The UK Law Reform (Frustrated Contracts) Act 1945 was re-enacted in 1959 in Singapore by the Frustrated Contracts Act4. The provisions of the Singapore Act are in pari materia with those in the UK Act. However, while the UK statute expressly confines the scope of its application to contracts governed by UK law, the Singapore statute has no such express restriction. But it is a principle of statutory interpretation that legislation will not be given extra-territorial effect unless there is clear Parliamentary intention to do so. Hence, while the issue remains untested in Singapore law, it is likely that the courts will interpret the Frustrated Contracts Act to apply only to contracts governed by Singapore law. Other English statutes which deal with the general position for contracts under Singapore Law are also currently law in Singapore e.g. the Unfair Contract Terms Act5 and the Misrepresentation Act6.

A. Questions Relevant to all Contracts

Assume that the contract requires payment by one or more parties after the start of the Transitional Period of a sum to be made in the named “old” currency of a participating member State. Assume further that the governing law of the contract is the law of Singapore.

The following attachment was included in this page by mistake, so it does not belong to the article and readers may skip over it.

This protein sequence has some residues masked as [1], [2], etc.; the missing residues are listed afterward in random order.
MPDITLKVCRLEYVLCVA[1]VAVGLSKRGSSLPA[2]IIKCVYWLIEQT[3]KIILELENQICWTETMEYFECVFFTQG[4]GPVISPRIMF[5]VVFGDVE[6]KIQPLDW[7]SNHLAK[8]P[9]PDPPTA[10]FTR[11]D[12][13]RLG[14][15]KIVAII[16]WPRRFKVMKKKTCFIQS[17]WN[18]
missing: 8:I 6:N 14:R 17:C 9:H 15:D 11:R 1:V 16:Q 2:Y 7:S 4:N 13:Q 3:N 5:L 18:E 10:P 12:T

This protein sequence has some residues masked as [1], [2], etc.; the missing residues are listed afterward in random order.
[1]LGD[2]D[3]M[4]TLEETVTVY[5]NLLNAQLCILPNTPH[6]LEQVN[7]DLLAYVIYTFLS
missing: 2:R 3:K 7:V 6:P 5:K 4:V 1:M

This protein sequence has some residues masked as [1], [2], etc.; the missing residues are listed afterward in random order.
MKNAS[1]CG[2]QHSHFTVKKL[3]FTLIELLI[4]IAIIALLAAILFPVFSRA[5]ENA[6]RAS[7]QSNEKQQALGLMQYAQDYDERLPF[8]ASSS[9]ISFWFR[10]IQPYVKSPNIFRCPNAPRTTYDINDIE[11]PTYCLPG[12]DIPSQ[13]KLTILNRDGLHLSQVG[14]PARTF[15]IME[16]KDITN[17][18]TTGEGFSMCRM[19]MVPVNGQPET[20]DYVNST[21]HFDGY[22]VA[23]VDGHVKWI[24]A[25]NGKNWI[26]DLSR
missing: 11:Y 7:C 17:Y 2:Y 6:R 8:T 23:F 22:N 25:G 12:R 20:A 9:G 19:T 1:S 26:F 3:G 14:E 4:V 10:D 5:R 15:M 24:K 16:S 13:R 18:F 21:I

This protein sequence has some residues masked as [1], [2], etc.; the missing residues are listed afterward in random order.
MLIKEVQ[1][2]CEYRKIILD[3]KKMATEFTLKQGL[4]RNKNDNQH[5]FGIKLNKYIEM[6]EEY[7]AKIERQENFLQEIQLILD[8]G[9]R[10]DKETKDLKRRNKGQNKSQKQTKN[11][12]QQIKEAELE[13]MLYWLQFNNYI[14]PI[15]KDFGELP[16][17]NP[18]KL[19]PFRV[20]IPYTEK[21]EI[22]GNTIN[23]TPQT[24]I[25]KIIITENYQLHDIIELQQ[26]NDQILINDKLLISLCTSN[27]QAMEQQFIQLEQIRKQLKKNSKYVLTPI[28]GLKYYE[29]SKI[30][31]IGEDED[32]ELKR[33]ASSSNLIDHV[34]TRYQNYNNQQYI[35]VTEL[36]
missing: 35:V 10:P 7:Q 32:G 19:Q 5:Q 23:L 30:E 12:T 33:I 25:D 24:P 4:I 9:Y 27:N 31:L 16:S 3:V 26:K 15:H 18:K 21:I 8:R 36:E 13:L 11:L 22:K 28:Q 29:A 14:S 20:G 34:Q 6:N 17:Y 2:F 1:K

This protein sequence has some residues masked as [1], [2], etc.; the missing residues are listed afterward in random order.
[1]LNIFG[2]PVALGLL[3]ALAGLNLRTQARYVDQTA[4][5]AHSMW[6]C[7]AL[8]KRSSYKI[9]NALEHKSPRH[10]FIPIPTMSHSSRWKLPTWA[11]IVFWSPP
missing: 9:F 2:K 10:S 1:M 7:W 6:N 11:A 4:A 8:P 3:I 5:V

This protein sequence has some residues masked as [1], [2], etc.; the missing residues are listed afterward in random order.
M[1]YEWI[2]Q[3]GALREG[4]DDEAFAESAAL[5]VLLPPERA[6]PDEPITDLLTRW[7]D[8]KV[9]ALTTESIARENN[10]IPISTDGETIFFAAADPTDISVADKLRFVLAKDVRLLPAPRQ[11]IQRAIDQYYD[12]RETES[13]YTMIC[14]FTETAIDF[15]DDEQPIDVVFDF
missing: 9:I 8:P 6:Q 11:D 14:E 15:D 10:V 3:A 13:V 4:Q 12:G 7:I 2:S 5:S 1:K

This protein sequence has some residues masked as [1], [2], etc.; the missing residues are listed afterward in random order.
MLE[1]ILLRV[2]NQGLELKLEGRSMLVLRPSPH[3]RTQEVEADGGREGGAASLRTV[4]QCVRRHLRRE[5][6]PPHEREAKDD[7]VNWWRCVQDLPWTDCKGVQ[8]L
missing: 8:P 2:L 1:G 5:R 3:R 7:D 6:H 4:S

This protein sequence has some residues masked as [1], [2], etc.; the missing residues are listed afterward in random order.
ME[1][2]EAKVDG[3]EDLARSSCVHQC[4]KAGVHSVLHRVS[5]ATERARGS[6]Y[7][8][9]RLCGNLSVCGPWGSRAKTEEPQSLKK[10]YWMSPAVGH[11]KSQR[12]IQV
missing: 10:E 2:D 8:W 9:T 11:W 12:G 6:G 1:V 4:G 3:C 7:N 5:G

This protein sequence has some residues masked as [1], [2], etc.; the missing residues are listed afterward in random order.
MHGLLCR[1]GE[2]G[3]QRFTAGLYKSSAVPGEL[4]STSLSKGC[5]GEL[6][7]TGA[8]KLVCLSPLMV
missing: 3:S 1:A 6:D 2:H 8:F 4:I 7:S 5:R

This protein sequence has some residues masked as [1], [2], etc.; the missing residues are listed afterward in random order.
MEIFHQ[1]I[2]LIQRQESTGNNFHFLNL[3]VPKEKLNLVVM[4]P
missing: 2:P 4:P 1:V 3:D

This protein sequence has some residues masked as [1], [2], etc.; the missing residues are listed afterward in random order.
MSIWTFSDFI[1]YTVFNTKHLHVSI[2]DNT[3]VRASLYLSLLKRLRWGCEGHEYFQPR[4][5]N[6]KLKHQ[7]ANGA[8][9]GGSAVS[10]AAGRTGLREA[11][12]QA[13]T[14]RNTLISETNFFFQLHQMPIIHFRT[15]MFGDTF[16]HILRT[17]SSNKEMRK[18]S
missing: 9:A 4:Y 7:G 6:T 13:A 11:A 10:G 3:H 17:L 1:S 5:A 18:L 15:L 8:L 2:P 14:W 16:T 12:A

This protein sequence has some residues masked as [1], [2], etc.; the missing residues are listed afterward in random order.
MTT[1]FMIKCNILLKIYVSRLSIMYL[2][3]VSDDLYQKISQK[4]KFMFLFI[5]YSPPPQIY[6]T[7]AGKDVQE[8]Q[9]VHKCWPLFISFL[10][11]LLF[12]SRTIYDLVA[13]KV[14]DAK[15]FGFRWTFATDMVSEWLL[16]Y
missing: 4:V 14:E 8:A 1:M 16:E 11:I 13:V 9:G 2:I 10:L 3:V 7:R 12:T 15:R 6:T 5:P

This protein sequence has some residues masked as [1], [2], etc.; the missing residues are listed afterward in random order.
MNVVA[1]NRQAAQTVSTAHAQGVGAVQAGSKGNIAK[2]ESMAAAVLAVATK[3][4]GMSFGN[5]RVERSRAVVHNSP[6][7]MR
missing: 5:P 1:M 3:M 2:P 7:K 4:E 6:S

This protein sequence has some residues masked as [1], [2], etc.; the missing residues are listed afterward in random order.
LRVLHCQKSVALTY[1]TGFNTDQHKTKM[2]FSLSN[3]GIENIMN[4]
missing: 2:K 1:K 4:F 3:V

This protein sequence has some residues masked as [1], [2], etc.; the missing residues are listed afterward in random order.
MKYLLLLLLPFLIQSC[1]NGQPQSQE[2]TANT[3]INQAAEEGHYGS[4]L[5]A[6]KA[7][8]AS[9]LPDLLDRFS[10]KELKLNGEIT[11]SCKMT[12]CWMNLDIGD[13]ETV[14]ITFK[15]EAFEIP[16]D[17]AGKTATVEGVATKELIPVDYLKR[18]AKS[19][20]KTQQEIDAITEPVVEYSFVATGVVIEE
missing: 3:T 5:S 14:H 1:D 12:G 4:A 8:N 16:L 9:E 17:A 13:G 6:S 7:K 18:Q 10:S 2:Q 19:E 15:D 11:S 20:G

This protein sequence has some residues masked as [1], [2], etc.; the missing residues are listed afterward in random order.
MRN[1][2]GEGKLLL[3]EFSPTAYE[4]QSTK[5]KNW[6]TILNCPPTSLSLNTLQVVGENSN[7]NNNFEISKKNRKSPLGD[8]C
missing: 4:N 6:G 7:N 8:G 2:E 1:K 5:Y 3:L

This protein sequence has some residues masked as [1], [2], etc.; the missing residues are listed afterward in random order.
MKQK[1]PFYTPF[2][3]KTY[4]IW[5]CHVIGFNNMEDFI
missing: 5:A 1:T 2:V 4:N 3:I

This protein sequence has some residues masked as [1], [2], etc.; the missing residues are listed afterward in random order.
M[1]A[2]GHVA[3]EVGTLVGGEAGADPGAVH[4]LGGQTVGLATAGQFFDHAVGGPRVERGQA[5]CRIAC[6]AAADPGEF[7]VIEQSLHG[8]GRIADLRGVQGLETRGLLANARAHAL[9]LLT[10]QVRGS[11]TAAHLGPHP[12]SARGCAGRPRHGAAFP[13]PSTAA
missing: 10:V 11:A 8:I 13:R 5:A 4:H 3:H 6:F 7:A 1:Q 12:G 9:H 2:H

1. (1) Does the law of Singapore recognise the principle of lex monetae (whether or not it is given that name)? Under this doctrine, the law would follow the terms of the law which applied in the state whose currency was involved. In the present context the payment obligations would be converted into an obligation to pay Euros at the rate fixed according to the law of the member State whose “old” currency is involved (i.e. Fixed by an EU Regulation which formed part of the law of the state concerned).


In Singapore law, the principle of nominalism is understood to mean that the lex monetae (the law of the currency) applies to the question of what is legal tender and what nominal value is attached to the legal tender at the time when a foreign currency obligation is to be discharged. By lex monetae is meant the law that exists from time to time in that country of the currency. For example, what 100 French francs are is exclusively defined by French law as there is no other law in the world which would explain the meaning of the denomination.

It appears from the decision of the Singapore High Court in Indo Commercial Society v Ibrahim7 that the principles of lex monetae and nominalism are recognised in Singapore8. The contract must be determined by lex monetae and nominalism respectively. This is an inference drawn from the case which followed the decision of the House of Lords in Miliangos v George Frank9.